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Beyond the race to announce orders, Airbus finalized a deal with Rolls-Royce to supply new, more powerful engines for a revamped version of the A350-1000, a stretched model of Airbus A350 wide-bodied, medium- to long-haul jets.

Airbus said Saturday it was delaying the first delivery of the A350-1000 version by two years until 2017 because, it said, customers demanded a more powerful engine. Airbus says the jet will burn 25 percent less fuel than Boeing‘s 777-300ER, its main competitor.

Airbus brought in orders and commitments for 263 planes worth a total of $26.1 billion so far this week.

As the show opened on Monday, Airbus and Boeing announced a total of $25 billion in orders, options and commitments.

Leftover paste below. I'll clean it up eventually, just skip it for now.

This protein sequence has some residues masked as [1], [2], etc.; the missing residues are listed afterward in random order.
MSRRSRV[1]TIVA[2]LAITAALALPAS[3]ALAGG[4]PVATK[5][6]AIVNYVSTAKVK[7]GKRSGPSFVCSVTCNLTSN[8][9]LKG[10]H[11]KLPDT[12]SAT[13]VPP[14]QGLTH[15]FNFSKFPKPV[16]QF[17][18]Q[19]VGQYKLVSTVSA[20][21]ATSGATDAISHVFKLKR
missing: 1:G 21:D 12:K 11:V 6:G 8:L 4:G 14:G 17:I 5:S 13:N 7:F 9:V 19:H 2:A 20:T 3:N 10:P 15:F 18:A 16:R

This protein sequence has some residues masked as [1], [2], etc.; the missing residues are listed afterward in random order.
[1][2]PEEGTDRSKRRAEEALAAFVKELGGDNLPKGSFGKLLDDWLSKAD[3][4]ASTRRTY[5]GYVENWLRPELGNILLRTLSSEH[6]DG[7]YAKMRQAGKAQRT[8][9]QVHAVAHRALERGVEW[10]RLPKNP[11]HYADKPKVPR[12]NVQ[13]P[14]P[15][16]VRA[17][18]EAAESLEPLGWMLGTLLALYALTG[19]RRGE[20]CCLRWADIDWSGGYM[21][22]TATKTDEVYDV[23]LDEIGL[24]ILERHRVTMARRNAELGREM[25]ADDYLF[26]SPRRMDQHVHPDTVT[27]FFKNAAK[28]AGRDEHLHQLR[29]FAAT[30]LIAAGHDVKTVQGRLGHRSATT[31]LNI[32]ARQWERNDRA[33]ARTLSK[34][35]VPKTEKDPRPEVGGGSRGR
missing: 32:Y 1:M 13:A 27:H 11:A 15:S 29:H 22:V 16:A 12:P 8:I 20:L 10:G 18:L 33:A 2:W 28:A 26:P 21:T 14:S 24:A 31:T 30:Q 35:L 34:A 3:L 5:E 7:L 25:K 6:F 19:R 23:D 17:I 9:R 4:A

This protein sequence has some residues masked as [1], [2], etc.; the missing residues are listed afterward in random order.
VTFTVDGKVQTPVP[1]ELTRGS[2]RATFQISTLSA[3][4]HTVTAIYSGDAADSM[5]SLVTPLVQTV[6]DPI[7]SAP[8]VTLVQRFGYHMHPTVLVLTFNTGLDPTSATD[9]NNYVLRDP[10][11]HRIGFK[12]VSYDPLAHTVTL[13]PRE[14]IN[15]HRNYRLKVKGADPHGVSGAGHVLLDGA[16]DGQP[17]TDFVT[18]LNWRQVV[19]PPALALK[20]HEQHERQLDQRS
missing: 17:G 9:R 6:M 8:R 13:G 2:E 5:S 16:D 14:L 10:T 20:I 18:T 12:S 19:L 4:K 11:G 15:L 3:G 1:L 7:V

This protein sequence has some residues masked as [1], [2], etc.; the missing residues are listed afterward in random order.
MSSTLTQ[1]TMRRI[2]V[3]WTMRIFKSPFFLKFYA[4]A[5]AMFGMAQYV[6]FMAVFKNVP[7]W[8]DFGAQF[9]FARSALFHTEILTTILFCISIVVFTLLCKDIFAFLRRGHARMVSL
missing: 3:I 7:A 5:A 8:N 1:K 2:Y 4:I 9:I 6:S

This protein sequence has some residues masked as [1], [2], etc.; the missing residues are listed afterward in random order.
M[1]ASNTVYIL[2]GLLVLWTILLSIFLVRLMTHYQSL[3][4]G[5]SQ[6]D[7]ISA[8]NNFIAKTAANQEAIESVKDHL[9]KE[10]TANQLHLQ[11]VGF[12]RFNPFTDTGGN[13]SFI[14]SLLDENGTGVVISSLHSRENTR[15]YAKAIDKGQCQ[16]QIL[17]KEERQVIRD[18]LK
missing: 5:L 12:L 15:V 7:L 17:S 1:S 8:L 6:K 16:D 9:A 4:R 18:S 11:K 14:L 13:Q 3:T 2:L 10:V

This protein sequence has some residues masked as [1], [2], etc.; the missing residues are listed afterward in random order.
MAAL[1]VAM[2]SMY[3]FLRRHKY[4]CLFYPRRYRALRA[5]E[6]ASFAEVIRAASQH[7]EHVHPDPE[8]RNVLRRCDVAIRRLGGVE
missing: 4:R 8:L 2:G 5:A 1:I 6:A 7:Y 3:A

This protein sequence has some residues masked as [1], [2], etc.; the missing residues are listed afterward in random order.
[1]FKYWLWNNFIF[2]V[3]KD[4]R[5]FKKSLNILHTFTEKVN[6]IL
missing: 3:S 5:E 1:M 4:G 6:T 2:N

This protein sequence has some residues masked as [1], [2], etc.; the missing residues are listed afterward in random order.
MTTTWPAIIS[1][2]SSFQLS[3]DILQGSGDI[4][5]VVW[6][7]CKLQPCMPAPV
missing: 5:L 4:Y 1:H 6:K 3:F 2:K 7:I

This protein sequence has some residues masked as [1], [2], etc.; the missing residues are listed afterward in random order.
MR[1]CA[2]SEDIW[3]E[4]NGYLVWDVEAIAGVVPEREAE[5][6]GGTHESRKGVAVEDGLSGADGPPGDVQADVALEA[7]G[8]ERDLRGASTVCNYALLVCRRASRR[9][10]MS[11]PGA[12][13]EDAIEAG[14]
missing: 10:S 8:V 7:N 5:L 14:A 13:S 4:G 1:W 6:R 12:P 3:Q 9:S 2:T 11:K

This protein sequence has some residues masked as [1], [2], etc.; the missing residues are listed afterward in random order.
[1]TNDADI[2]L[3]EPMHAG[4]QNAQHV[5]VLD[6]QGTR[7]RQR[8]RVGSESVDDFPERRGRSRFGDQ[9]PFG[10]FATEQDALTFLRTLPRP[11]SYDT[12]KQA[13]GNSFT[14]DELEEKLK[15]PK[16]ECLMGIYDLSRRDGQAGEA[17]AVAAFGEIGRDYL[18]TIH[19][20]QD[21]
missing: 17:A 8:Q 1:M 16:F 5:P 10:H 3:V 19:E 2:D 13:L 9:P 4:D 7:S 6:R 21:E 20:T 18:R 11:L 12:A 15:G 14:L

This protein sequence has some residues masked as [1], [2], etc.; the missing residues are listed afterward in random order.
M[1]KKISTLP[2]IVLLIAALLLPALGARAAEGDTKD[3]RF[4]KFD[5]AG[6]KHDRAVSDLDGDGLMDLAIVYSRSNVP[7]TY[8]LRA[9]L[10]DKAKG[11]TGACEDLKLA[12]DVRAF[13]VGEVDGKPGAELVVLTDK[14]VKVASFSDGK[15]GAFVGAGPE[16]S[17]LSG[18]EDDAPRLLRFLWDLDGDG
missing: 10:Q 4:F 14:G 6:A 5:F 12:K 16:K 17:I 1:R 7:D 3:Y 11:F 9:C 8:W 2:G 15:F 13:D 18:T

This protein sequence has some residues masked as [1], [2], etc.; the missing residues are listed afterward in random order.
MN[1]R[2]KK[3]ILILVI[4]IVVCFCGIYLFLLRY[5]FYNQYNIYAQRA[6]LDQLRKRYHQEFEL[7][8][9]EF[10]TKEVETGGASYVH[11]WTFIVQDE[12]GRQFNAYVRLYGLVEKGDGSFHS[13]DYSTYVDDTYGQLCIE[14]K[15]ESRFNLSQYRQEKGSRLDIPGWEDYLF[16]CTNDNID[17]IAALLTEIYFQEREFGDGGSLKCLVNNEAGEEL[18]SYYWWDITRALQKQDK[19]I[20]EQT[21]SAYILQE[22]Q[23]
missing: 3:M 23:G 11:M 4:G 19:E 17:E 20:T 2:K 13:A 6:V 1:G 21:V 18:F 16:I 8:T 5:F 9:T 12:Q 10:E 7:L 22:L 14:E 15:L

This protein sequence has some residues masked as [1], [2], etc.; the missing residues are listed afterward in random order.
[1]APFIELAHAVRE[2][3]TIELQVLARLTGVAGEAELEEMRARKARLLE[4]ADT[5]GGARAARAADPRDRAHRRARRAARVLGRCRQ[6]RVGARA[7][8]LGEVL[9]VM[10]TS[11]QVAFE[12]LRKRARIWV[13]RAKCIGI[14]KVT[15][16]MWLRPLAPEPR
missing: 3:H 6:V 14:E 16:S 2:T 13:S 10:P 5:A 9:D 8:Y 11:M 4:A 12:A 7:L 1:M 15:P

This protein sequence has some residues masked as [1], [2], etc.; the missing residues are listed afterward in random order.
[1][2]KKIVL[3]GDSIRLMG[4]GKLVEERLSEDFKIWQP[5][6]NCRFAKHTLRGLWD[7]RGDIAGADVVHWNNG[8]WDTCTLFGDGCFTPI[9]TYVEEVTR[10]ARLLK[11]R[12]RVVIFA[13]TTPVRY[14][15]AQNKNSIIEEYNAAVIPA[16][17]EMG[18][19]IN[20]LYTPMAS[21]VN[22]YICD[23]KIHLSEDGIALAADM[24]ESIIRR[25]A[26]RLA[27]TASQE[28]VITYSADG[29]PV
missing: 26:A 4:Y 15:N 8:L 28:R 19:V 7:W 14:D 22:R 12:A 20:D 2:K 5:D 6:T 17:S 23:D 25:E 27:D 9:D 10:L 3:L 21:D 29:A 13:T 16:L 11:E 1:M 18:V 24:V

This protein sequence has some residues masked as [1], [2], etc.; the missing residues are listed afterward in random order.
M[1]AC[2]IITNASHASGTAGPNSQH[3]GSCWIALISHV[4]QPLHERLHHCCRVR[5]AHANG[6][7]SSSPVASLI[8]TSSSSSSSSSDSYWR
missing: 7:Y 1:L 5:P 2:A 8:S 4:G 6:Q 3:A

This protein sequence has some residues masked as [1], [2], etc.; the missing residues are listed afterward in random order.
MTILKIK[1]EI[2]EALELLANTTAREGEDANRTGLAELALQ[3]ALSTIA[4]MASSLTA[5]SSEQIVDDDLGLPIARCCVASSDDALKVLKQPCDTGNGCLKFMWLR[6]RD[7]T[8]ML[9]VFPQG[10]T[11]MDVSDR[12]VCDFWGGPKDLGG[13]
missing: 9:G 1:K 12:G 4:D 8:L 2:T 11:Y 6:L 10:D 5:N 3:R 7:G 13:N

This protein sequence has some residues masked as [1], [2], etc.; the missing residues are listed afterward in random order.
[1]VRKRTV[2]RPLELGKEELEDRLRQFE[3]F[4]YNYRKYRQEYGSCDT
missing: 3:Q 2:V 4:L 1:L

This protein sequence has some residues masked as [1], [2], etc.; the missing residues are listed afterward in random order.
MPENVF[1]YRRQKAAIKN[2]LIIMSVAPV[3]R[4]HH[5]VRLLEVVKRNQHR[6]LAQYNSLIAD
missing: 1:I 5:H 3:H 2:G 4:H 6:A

The haul was an improvement from recent years despite a challenging environment for the industry, which faces high fuel prices, a slowing global economy, and uncertainty caused by violence in the Middle East and Japan’s natural disasters.

Airbus topped the totals, signing orders and commitments for 142 aircraft worth $15 billion at list prices, the company said Monday.

Rival Boeing countered with more than $11 billion worth of orders and commitments for 56 of its jets, including an order by Qatar Airways for six of its 777 jets in a $1.7 billion deal.

Soaring fuel costs are a major issue for Airbus and Boeing customers, who will see their profits plunge to $4 billion this year from $18 billion in 2010, according to a forecast by the International Air Transport Association.